WASHINGTON, D.C. — The US Federal Motor Carrier Safety Administration (FMCSA) and the trucking industry are at odds as to whether crashes in which the carrier was not at fault are indicative of future crash risks.
The FMCSA issued a study that examined:
- Whether police accident reports provide sufficient, consistent and reliable information to support crash weighting determinations;
- Whether a crash weighting determination process would offer an even stronger predictor of carrier crash risk than the current assessment method;
- And how the agency might reasonably manage and support a process for making crash weighting determinations, including the acceptance of public input.
The FMCSA is now soliciting public input on how it should weight crash data in its systems, based on the carrier’s role in a crash. Currently, the agency considers all recordable crashes involving a commercial motor vehicle within its Safety Measurement System. It says research indicates a carrier’s involvement in a crash – regardless of whether or not it was at fault – is a strong indicator of its future crash risk.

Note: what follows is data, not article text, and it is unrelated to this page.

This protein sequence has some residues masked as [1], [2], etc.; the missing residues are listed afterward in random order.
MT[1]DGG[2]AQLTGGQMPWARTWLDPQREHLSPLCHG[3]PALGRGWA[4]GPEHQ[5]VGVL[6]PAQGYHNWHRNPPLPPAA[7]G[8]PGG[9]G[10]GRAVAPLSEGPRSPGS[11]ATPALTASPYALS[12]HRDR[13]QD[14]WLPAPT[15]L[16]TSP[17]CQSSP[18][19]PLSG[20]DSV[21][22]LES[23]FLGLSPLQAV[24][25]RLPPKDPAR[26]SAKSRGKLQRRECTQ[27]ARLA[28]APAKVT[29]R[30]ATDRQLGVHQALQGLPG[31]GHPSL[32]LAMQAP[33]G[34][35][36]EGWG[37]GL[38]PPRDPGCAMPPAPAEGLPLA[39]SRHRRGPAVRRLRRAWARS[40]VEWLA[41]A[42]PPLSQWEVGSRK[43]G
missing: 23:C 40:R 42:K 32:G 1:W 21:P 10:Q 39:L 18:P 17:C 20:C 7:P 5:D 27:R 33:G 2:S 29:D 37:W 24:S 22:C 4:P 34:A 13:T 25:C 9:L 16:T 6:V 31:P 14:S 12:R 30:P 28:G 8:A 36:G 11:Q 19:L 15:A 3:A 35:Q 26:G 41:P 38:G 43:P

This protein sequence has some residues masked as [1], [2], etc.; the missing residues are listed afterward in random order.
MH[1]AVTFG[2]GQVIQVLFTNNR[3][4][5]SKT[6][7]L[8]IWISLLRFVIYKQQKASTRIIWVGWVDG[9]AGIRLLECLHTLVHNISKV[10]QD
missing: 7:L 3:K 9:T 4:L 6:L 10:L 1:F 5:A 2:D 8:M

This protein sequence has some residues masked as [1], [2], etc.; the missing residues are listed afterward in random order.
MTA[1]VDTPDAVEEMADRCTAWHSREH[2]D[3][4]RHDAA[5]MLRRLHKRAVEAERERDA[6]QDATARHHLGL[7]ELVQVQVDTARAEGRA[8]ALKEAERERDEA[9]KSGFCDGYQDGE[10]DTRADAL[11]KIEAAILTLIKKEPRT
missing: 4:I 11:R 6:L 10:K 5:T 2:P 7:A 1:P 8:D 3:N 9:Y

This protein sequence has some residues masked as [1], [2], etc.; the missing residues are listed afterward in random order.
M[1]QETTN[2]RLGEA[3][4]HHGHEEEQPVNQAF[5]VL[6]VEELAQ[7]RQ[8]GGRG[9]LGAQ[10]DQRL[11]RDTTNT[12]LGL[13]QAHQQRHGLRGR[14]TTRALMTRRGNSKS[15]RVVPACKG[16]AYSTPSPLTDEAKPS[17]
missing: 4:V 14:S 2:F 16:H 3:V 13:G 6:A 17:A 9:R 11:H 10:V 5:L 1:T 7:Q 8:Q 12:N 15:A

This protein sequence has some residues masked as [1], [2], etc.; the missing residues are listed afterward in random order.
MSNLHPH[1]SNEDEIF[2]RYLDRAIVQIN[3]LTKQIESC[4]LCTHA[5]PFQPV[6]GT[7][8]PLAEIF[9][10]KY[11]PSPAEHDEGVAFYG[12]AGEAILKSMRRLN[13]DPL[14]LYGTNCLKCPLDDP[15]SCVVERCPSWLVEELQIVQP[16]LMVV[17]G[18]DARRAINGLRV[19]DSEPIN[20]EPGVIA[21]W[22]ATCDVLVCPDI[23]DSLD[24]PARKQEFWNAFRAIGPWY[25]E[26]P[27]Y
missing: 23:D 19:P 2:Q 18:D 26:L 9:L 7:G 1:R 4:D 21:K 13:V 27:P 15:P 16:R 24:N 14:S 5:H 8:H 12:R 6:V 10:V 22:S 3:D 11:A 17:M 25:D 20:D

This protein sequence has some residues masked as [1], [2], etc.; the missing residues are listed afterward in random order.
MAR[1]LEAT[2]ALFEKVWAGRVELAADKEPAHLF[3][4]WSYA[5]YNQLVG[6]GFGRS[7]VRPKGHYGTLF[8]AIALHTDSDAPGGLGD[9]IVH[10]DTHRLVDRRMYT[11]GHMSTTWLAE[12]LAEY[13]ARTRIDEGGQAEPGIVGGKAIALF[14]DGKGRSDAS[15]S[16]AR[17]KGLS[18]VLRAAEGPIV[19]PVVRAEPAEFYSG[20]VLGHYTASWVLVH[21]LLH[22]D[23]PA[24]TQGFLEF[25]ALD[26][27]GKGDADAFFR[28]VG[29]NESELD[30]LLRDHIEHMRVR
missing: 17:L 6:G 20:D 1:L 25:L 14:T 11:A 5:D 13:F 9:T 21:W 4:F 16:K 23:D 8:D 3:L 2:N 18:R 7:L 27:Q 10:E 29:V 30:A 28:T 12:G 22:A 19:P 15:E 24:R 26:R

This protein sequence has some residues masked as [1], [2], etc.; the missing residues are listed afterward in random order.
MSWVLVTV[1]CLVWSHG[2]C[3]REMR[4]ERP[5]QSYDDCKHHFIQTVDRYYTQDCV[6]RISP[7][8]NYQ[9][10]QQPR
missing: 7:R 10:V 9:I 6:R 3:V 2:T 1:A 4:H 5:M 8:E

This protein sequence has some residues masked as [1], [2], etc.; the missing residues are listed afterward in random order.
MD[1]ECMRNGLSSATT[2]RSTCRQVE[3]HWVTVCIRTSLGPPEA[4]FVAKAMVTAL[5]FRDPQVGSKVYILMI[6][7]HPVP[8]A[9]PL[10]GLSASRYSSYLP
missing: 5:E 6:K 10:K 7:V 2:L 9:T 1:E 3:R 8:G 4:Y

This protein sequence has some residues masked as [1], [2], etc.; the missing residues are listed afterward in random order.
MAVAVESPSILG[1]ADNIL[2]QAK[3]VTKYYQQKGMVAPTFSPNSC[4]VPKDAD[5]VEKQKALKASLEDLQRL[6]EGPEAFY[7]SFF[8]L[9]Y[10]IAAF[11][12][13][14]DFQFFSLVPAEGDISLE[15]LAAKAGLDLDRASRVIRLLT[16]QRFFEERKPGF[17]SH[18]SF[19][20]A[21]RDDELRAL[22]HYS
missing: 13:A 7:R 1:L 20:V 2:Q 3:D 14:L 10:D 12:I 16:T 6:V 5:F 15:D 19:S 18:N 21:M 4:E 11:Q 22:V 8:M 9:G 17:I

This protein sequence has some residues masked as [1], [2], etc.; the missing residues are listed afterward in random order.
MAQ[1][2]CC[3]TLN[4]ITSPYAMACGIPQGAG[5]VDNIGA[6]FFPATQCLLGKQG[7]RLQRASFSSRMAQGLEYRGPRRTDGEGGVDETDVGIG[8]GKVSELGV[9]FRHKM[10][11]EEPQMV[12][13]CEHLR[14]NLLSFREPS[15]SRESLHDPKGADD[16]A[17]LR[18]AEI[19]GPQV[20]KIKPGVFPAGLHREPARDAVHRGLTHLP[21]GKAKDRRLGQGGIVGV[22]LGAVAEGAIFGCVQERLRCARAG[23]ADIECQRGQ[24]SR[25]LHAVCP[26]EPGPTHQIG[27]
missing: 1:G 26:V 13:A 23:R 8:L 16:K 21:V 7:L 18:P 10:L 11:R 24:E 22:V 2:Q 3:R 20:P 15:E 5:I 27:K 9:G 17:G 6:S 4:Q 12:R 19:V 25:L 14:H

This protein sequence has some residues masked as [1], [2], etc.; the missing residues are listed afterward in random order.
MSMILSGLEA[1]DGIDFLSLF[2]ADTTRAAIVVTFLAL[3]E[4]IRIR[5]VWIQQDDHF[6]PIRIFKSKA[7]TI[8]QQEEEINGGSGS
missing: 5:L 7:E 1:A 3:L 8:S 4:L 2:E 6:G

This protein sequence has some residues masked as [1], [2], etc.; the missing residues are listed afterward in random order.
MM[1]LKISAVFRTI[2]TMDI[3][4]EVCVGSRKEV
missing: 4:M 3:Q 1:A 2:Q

The FMCSA indicated that changing the crash weights based on a motor carrier’s role in the crash does not appear to improve the ability to predict future crash rates.
The American Trucking Associations disputes these findings.
“Numerous times over the past five years, ATA has respectfully requested FMCSA to screen out crashes from CSA where it is plainly evident the professional truck driver and motor carrier were not at fault,” said ATA executive vice-president Dave Osiecki. “Instances where a truck is rear ended by a drunk driver, or hit head on by a motorist travelling in the wrong direction on the interstate, or as happened just Monday when a truck was struck by a collapsing bridge are clearly not the fault of the professional driver and certainly should not be used to target his or her carrier for potentially intrusive government oversight.”
The ATA has been lobbying to have the Compliance, Safety, Accountability safety monitoring system revised so that crashes in which the carrier was not responsible do not negatively impact their safety rating.
“It is not lost on the trucking industry that the word ‘Accountability’ is in the title of CSA, yet FMCSA continues to ignore crash accountability,” said Osiecki.
“We want to be fairly judged and not be penalized by crashes our professional drivers could not reasonably avoid,” added ATA Chairman Duane Long, chairman of Longistics, Raleigh, N.C. “It’s not only a fairness issue; it’s a good government oversight approach. We continue to trust FMCSA might eventually arrive at this conclusion.”
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